First wave feminist art was born out of the paradox of conceptualism: The emphasis on artist idea entailed drawing on extra-aesthetic information, bringing in other fields such as sociology and philosophy. This strive for objectivity was treated as a condition of things rather than the process it was. Removing the body of the artist meant the work was completed by the viewer, being the antithesis of the feminist approach that emphasised body politics.
This object and body obsessed art was typified by John P. Bowles in his examination of Adrian Piper: ‘An Object encountered including an individual person is defined by an infinite and unique set of characteristics’. The human object, Piper viewed almost as a burden. In the piece ‘Food For the Spirit’, Piper meditated and photographed herself each time she felt lost whilst reading Immanuel Kant’s ‘Critique of Pure Reason’, the often nude photographs in low light seem to put her body on trial for limiting her mind’s comprehension whilst examining the text.
Judy Chicago’s masterpiece ‘The Dinner Party’ is seen by many as being a great embodiment of feminist art and yet by others as being crude and detracts from the movement. On the surface, the piece looks at 39 women from history and mythology who perhaps had not seen the attention they deserved. It celebrates this, invoking their sexuality with provocatively designed vagina-esque plates as well as providing a unique table cloth for each of the diners. The work represents also skills that are traditionally attributed to women: Weaving, sewing, table setting, hosting dinner parties, cooking, napkin arrangement etc.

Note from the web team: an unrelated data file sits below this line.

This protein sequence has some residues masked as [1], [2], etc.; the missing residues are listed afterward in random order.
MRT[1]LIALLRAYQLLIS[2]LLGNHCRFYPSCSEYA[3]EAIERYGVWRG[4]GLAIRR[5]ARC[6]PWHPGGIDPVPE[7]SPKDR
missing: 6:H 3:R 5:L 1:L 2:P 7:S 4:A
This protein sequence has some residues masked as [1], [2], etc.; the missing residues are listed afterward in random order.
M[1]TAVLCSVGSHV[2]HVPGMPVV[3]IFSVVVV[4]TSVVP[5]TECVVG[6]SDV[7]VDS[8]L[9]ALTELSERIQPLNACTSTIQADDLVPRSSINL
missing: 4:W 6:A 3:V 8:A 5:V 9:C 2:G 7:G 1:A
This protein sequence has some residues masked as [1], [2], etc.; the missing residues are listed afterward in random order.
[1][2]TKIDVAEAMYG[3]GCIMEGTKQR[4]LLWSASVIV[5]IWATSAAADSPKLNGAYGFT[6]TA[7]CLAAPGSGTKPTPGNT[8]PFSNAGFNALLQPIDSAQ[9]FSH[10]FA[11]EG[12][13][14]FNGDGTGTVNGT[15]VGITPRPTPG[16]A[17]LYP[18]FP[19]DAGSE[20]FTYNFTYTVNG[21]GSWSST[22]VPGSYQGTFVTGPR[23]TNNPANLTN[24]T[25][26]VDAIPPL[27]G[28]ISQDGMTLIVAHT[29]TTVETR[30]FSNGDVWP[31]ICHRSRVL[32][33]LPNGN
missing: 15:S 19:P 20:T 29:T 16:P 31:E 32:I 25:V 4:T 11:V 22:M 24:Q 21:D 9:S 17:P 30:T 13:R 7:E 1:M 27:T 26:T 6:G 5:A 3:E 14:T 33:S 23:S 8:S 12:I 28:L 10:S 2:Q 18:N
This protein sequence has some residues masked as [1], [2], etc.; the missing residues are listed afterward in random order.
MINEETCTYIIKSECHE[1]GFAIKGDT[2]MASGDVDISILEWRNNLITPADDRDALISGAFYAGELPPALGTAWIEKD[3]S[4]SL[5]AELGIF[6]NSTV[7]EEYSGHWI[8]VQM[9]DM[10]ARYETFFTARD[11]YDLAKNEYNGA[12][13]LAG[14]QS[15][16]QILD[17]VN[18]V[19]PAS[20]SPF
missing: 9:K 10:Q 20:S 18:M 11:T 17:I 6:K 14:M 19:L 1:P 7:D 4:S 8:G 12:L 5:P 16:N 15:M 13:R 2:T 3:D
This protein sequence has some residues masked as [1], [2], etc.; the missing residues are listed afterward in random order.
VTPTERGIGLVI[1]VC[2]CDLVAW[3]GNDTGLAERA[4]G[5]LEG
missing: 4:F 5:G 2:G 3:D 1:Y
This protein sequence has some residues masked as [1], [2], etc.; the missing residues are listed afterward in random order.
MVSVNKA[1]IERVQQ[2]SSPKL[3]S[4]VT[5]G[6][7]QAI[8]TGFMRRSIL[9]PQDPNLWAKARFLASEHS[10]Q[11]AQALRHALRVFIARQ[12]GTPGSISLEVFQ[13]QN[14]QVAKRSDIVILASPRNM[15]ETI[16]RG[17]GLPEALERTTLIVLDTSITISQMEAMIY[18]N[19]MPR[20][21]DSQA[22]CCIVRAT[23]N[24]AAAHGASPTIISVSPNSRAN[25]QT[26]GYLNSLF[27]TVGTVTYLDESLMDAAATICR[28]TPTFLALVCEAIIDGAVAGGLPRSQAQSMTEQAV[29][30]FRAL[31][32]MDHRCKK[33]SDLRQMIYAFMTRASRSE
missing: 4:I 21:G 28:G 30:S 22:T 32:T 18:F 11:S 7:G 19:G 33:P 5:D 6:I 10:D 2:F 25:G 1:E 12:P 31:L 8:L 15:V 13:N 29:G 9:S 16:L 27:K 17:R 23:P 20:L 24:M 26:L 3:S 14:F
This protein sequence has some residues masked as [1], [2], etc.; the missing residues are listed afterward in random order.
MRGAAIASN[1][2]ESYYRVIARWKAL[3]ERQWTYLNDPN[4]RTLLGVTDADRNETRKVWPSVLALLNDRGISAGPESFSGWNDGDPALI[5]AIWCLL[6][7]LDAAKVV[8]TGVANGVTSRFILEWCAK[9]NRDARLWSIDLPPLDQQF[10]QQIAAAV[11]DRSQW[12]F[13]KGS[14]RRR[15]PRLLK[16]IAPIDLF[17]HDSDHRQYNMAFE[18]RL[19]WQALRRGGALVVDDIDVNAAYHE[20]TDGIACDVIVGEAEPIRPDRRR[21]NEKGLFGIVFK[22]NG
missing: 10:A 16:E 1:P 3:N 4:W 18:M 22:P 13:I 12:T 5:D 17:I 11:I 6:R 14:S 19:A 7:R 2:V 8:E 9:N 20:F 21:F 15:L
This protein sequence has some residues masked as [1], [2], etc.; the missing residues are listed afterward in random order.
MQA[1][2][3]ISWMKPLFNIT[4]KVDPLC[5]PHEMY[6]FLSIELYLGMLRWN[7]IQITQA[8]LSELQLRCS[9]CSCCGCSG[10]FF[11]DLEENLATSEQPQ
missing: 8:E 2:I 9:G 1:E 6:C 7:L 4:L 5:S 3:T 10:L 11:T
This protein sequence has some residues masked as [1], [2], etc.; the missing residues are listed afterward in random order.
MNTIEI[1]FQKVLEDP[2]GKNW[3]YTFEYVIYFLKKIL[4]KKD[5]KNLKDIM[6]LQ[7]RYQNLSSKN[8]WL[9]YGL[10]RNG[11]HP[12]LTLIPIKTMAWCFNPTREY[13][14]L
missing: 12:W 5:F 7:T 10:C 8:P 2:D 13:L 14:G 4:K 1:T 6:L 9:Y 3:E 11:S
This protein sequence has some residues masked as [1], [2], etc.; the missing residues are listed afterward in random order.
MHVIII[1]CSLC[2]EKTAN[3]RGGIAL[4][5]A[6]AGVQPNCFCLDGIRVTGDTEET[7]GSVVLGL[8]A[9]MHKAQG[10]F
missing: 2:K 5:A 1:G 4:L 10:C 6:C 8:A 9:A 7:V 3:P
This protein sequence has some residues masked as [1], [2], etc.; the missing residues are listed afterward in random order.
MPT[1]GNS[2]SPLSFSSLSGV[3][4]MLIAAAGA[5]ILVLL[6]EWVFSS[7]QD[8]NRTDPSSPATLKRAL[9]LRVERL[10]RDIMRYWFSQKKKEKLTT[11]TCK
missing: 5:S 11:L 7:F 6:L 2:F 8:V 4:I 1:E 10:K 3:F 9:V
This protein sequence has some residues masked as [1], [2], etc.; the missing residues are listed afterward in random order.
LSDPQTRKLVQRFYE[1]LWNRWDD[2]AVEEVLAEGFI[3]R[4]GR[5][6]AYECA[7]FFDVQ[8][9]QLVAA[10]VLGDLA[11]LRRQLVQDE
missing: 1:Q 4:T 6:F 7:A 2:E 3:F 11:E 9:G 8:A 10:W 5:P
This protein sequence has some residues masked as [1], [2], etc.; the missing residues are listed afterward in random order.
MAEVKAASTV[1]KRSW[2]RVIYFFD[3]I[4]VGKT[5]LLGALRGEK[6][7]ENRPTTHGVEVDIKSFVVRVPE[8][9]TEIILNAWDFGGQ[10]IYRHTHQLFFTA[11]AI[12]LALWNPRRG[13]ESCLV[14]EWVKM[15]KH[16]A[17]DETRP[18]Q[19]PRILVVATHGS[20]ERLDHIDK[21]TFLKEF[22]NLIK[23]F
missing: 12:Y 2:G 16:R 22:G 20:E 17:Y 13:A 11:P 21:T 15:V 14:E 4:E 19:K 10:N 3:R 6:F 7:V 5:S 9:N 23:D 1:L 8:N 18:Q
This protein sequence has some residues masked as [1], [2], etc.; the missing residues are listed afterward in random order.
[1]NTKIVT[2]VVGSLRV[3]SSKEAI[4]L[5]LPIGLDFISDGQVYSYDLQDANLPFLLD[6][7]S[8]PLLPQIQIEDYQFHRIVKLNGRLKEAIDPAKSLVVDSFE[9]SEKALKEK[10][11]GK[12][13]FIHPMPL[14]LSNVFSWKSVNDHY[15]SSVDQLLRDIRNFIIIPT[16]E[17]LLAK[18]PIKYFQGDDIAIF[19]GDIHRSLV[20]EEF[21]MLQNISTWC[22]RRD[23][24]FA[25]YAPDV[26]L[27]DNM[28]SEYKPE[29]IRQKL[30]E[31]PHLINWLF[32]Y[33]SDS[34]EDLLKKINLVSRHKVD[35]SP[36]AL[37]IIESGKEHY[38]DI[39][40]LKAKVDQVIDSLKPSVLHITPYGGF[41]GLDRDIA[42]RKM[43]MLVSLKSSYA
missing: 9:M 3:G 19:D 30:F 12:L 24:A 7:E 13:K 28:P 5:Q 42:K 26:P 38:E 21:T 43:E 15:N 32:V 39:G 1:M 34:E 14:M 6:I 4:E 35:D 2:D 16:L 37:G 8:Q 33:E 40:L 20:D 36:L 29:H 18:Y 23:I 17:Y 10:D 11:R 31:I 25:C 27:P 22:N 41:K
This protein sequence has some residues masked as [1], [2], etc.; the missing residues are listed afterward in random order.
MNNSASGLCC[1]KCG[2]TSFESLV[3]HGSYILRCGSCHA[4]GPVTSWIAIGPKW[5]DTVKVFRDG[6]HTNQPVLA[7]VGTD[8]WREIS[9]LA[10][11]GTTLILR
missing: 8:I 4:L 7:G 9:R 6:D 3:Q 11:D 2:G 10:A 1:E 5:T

Yet beyond this lie accusations of racism and the mis-representation of women, within the piece itself. The only black women invited to the party was Sojourner Truth, further to this, claims of desexualisation of black women were made as Truth’s plate is the only not to feature a vagina-like form. Secondly the piece is attributed solely to Judy Chicago when many argue it to be a collaborative work, having involved many women artists to create. It is levelled by critics such as Maureen Malarkey that this misrepresentation of women is demonstrative of the problem the piece wished to address.
The piece itself was representative of a more existentialist art, reducing the body to its physicality, noted by the use of the vagina to separate these women by their names from a societal ideal.
Julia Kristeva identified 3 phases of feminism in her essay ‘Women’s Time’, those being: The first wave of the suffragette movement, the second wave of women’s liberation and a third she proposed as being the global shift from gender to plural sexualities.
Mary Kelly’s Post Partum Document takes into consideration the various aspects of the mother-child relationship. Kelly documented every aspect of the day, including interactions between the children and parents and used nappies and the food eaten that day for 6 years. She further went on to make a parody of the Rosetta Stone, translating the child’s writing.
This examination of a human as the art object itself was further realised by Adrian Piper, in her catalysis series, she attempted to turn herself into the the art object, removing herself from her body and doing irrational things to achieve a response.